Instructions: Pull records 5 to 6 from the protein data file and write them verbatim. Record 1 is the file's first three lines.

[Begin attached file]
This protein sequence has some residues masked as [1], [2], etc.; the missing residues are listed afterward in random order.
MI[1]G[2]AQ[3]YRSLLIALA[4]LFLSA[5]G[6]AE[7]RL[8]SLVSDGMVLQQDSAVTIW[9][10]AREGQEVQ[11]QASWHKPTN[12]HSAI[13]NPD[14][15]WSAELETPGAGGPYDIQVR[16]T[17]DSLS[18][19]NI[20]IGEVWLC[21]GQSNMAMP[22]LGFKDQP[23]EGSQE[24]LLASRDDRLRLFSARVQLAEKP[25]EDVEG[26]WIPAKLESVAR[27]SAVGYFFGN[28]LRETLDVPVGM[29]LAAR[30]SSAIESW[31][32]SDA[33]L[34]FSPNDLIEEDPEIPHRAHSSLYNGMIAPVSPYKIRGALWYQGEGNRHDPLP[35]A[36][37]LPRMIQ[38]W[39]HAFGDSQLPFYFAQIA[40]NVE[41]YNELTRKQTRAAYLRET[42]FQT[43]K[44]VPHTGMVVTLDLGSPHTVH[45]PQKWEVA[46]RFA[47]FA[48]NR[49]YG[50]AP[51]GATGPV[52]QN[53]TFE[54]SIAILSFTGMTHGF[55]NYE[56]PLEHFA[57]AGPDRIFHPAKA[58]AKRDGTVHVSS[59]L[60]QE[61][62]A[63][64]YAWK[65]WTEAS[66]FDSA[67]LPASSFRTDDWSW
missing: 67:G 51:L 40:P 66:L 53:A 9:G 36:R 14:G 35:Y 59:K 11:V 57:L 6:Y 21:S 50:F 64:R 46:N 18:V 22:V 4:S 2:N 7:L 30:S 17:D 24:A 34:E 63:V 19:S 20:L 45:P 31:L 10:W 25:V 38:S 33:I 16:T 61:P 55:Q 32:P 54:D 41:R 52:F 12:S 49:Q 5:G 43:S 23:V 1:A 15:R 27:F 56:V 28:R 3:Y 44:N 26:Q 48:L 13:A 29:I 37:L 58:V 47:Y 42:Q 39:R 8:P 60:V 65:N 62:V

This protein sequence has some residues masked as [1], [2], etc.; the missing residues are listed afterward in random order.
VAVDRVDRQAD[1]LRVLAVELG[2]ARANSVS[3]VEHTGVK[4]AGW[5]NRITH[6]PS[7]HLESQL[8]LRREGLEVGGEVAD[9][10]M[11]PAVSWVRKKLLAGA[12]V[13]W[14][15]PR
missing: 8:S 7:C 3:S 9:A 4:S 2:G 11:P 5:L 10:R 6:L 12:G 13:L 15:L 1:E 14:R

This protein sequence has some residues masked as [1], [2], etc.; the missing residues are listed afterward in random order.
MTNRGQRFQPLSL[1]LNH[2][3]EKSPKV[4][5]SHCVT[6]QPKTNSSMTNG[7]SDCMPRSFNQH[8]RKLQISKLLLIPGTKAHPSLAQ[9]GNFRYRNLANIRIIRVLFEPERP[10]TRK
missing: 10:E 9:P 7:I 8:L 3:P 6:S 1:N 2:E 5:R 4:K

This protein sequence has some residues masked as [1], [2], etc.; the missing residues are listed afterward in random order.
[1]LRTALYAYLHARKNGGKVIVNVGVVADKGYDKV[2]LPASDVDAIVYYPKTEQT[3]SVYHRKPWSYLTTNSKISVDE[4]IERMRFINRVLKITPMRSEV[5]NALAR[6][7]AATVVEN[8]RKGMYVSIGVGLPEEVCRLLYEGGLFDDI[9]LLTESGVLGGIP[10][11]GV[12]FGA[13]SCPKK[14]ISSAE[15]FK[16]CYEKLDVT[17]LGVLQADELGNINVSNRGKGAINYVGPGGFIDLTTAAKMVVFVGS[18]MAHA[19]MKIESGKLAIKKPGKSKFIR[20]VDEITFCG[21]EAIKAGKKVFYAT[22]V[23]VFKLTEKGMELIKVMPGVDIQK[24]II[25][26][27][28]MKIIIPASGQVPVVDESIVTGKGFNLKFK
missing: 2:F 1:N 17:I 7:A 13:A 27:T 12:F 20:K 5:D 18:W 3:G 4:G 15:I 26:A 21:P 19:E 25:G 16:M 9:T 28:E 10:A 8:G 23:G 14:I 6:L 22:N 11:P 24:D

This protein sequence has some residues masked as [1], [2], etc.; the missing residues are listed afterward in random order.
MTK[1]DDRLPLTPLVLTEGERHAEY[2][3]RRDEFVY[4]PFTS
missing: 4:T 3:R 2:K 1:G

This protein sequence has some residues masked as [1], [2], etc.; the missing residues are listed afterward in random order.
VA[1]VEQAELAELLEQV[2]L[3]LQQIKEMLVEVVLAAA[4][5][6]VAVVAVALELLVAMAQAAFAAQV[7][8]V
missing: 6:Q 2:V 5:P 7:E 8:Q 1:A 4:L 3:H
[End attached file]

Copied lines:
This protein sequence has some residues masked as [1], [2], etc.; the missing residues are listed afterward in random order.
MTK[1]DDRLPLTPLVLTEGERHAEY[2][3]RRDEFVY[4]PFTS
missing: 4:T 3:R 2:K 1:G

This protein sequence has some residues masked as [1], [2], etc.; the missing residues are listed afterward in random order.
VA[1]VEQAELAELLEQV[2]L[3]LQQIKEMLVEVVLAAA[4][5][6]VAVVAVALELLVAMAQAAFAAQV[7][8]V
missing: 6:Q 2:V 5:P 7:E 8:Q 1:A 4:L 3:H